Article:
Brutal winter: How New Englanders are coping with delayed golf

Jeff Martin
Norton CC Facebook page
This brutal winter in the northeast didn't deter Norton Country Club PGA Head Professional Jeff Martin from hitting the links on Feb. 17.
By T.J. Auclair
PGA.com
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Series: Golf Buzz

Published: Tuesday, March 31, 2015 | 12:34 p.m.

The calendar must be lying. At least that's what golfers in the northeast must be thinking.

The calendar says it's spring, but one look at the snow-covered ground out the frost-coated window and it's clear that golf season isn't nearly as close as it should be.

"I don't remember anything like this and that's borne out by the record totals," said PGA Professional Leigh Bader, co-owner of Joe & Leigh's Golf Shop, 3Balls.com and Pine Oaks Golf Course in South Easton, Mass. "This weather just keeps throwing eye-high fastballs at us, one after the other."

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Bader's businesses are located roughly 30 miles south of Boston, which -- through the end of March -- had seen its snowiest winter on record with 110.6 inches of the white stuff.

"It's been aberrational this year, weather-wise," said Bader, who also set pricing standards on used clubs for the PGA Trade-in Network. "In addition to record inches of snow cover, it's a thick blanket, and the record low temperatures haven't helped either. I read the other day we're on pace for two 30-day runs with temperatures at least five degrees below average. It's just depressingly long, gloomy, gray days.

"We see cabin fever hit every year," Bader added. "This year people have gone from cabin fever to total depression, chin down on the chest. They walk through the golf shop and they look like they need a hug, not a new golf toy."

Jeff Martin is the PGA Head Professional at nearby Norton Country Club, where he says as recently as last weekend, the club's superintendent measured 18 inches of snow in the middle of the fairway on the par-5 14th hole.

"It's even worse here than a lot of places because I don't think we have one fairway that's exposed to the sun," said Martin, a three-time PGA Championship participant and a regular in the PGA Professional National Championship. "We're still a ways away from opening. It'll be at least two weeks, maybe. Opening after the Masters is played up here is almost unheard of. I remember when I started at Norton a few years ago. We were open in mid-February. I don't recall anything like this since moving to Southern New England. This is as late a start as I've ever seen."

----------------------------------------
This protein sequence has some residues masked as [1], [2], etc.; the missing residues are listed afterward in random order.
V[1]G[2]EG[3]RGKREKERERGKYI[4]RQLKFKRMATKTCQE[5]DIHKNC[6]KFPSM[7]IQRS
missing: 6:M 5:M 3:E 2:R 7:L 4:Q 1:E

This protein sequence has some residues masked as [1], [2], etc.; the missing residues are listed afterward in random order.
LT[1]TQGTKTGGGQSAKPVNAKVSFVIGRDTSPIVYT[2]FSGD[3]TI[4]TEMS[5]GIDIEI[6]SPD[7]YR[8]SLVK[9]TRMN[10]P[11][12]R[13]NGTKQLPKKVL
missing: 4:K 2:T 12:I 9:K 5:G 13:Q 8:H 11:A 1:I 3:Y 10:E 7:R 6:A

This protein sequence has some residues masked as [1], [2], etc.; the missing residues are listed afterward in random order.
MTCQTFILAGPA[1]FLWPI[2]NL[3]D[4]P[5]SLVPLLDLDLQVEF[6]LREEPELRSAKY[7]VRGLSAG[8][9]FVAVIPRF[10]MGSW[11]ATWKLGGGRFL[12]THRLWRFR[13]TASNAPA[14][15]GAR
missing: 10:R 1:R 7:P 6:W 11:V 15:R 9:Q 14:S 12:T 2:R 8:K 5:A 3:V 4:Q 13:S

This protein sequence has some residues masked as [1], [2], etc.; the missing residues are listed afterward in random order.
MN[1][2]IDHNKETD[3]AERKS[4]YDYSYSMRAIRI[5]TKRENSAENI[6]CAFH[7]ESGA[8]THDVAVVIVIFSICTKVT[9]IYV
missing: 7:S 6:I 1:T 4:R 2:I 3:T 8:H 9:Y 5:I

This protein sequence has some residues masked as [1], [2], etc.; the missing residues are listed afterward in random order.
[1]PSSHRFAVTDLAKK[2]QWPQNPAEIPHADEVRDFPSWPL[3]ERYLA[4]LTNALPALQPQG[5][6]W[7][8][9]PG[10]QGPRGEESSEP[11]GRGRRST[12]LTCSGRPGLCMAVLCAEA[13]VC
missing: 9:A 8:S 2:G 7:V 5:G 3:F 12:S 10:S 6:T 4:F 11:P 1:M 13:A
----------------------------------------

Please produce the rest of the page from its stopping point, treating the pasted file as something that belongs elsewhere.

Here's a video of Martin on the par-4 first hole at Norton Country Club from Feb. 17, emphasizing just how brutal the winter has been:

 

 

 

 

Posted by Norton Country Club on Tuesday, February 17, 2015

 

 

All of this snow has a trickle effect... and not just when it finally starts to melt.

No golfers means no income for golf-course owners. It also means delayed product orders for pro-shop owners.

Bader is getting hit on both sides. Along with owning a course, his 3Balls.com business specializes in the secondary equipment market. With fewer golfers playing at the moment, there isn't much of a secondary market.

"There are less used clubs going through the flow right now," Bader said. "It slows down everything. It makes everything go in slow motion.”

Bader is optimistic though.

“It might not seem like it now, but mark my words -- the calendar will win," he said.

Eight miles north of Boston is Winchester Country Club, a classic Donald Ross design. A private golf club, Winchester typically doesn't open until the first weekend in April -- later than most places in the area.

"It's definitely going to be a lot later this year," said PGA Head Professional Jim Salinetti. "We still have a foot-and-a-half of snow in a lot of spots. We're two weeks behind at best -- more like three. It's been a long winter."

At Winchester Country Club, Salinetti has an indoor facility for winter lessons and club fittings. Needless to say, that's been awfully slow lately.

"We usually get really busy in there at the end of February and definitely by the beginning of March with lessons and club fittings," he said. "Since the weather has put everything so far behind, it's delayed the fittings and lessons.

"It's been a little frustrating," Salinetti added. "But I'm at a facility where as long as it's nice in the late spring and summer, we'll make up for it. Other facilities aren't as lucky."

So what can players in the northeast do to ready themselves for a new season once this weather finally breaks? It will break… right?

"Don’t try to do much early on," Martin advises. "Try to work on fundamentals. Work on grip, posture, aim and spend a lot of time on your short game -- you can putt in the house if you need to. Early in the season you're not going to be making good golf swings, so spend time on your short game. It makes up for a lot of sins. It sounds silly, but lower your expectations and you'll be surprised how well you actually play." 

T.J. Auclair is a Senior Interactive Producer for PGA.com and has covered professional golf since 1998, traveling to over 60 major championships. You can follow him on Twitter, @tjauclair.